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Transportation Department

Federal Highway Administration

The Federal Highway Administration became a component of the DOT in 1967. It administers the highway transportation programs of the DOT under Title 23 U.S.C.A., and other pertinent legislation. The administration oversees highway transportation in its broadest scope, seeking to coordinate highways with other modes of transportation to achieve the most effective balance of transportation systems and facilities.

The administration administers the federal aid highway program, which provides funding to the states to assist in constructing highways and making highway and traffic operations more efficient. This program provides for the improvement of approximately 159,000 miles of the National Highway System, which includes the 43,000-mile DWIGHT D. EISENHOWER system of interstate and defense highways and other public roads. The federal government generally provides 90 percent of the funding for the construction and preservation of the interstate system, and the relevant states provide 10 percent. For projects not on the interstate system and most projects on other roads, 80 percent of the funding comes from the federal government and 20 percent from the states.

The administration is also responsible for the Highway Bridge Replacement and Rehabilitation Program, which assists in the inspection, analysis, and rehabilitation or replacement of bridges on public roads. In addition, it administers an emergency program to assist in the repair or reconstruction of federal aid highways and certain federal roads that have suffered serious damage over a wide area from natural disasters or catastrophic failures.

The Congestion Mitigation and Air Quality Improvement (CMAQ) Program provides funding to reduce AIR POLLUTION. Transportation improvement projects and programs that reduce transportation-related emissions are eligible for funding. Funds can be used for highway, transit, and other transportation purposes.

The administration is responsible for several highway-related safety programs, including a state and community safety program jointly administered with the National Highway Traffic Safety Administration and a highway safety construction program to eliminate road hazards and improve rail-highway crossing safety. These safety construction programs fund activities that remove, relocate, or shield roadside obstacles; identify and correct hazardous locations; eliminate or reduce hazards at railroad crossings; and improve signs, pavement markings, and signals.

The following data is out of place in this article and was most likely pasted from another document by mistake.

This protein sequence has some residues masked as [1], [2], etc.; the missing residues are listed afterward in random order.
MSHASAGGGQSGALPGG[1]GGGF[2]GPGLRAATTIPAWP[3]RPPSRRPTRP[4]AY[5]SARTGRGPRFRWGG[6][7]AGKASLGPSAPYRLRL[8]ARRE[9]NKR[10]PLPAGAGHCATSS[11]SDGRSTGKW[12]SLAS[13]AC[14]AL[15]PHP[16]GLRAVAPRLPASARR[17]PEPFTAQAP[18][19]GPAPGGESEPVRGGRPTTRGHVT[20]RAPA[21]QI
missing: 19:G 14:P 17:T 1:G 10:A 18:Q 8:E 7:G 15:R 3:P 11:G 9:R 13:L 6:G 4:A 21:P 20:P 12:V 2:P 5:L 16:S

Under the provisions of the Surface Transportation Assistance Act of 1982 (23 U.S.C.A. § 101), the administration is authorized to establish and maintain a national network for trucks, review state programs regulating truck size and weight, and assist in obtaining uniformity among the states in commercial motor carrier registration and taxation reporting. The administration works cooperatively with states and private industry to achieve uniform safety regulations, inspections and fines, licensing, registration and taxation, and accident data for motor carriers.

The agency also exercises federal regulatory jurisdiction over the safety performance of all commercial motor carriers engaged in interstate or foreign commerce. It deals with more than 330,000 carriers and approximately 36,000 shippers of hazardous materials. The administration conducts reviews at the carrier's facilities to determine the safety of the carrier's over-the-road operations. These reviews may lead to prosecution or other sanctions against violators of the federal motor carrier safety regulations or the hazardous materials transportation regulations.

The Commercial Motor Vehicle Safety Act of 1986 (49 U.S.C.A. § 2701) authorizes the administration to establish national standards for a single commercial vehicle driver's license for state issuance, a national information system clearinghouse for commercial driver's license information, knowledge and skills tests for licensing commercial vehicle drivers, and disqualification of drivers for serious traffic offenses, including alcohol and drug abuse. The agency administers the Motor Carrier Safety Assistance Program, a partnership between the federal government and the states, under the provisions of sections 401–404 of the Surface Transportation Assistance Act of 1982 (49 U.S.C.A. §§ 2301–2304).

Additional topics

Law Library - American Law and Legal InformationFree Legal Encyclopedia: Tonnage tax to UmpireTransportation Department - Federal Aviation Administration, Federal Highway Administration, Federal Railroad Administration, National Highway Traffic Safety Administration - Office of the Secretary of Transportation